Our claims data analyses showed an overall decrease in the rate of CRCs with distant metastases between 2008 and 2015 by 15% in men and 18% in women. This decreasing trend was also observed in the most recent data years. Given the time-lagged association between incidence of these CRCs and CRC mortality, the pattern suggests that the current trend of a decreasing CRC mortality in Germany will continue over the next years . This decline may have several reasons but it is considered likely that the introduction of screening colonoscopy in 2002 in Germany has contributed to this trend.
We recognize both strength and limitations to our study. The claims database allowed to estimate rates based on a large sample size and to assess trends over time. Due to the long follow-up we could use look-back periods of 4 years which is advantageous in terms of reliably distinguishing incident from prevalent cancers . We could not directly link claims and cancer registry data, but compared the rates indirectly and conducted thorough sensitivity analyses to ensure a careful interpretation of the findings. Since the claims data only provide diagnosis codes according to ICD-10, we could not differentiate between affected regional vs. distant lymph nodes and considered them all as regional. This leads to a potential misclassification given that the TNM system assigns affected distant lymph nodes to the M status. However, if this misclassification could be avoided the GePaRD-based rates of CRCs with distant metastasis would be even higher and the difference to the cancer registry-based rates would thus be even larger than reported in our study. It should also be noted that the codes C77-C79 do not carry the information about the primary tumor. In case of multiple cancer, the distant metastasis and affected lymph nodes might be caused by a different type of cancer.
In the interpretation of our study, it should also taken into account that we did not expect perfect agreement between the rates determined based on cancer registry versus claims data given that the study population underlying the claims data may not be fully representative of the general population in Germany. In this context, the differential agreement by gender requires further exploration. Overall, our study was not intended to question the value of population-based cancer registration, especially in view of the full population coverage and all the information on cancers (e.g. on histology, tumor size, and grading) that is not available in claims data. However, determining the rate of advanced cancer stages based on claims data could complement cancer registration, e.g. by allowing to investigate potential determinants of advanced cancer stages (co-morbidity, etc.).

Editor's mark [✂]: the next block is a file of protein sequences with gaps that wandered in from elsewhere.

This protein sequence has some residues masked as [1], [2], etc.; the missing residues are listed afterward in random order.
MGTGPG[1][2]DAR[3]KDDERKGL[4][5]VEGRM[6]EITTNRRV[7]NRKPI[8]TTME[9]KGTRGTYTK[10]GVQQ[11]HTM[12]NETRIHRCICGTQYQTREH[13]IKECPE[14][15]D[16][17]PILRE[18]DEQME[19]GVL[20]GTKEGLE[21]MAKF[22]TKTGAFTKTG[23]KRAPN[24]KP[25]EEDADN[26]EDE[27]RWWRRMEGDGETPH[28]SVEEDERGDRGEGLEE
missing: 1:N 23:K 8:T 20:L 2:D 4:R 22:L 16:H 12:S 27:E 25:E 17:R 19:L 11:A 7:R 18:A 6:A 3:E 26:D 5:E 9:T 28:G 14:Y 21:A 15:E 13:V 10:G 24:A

In conclusion, our study provides important insights into the potential of German claims data to estimate the incidence rates of advanced cancers. While ASIRs of advanced CRCs in recent years overall agreed well between claims and cancer registry data, within the group of advanced CRCs cancer registries might underestimate ASIRs of CRCs with distant metastases when lymph node involvement is present. This requires further consideration given that cancers presenting with distant metastases show the poorest survival. Amongst others, their misclassification would bias stage-specific survival estimates and underestimating the incidence of these cancers would bias projections regarding the impact of cancer screening programs on disease-specific mortality.
Availability of data and materials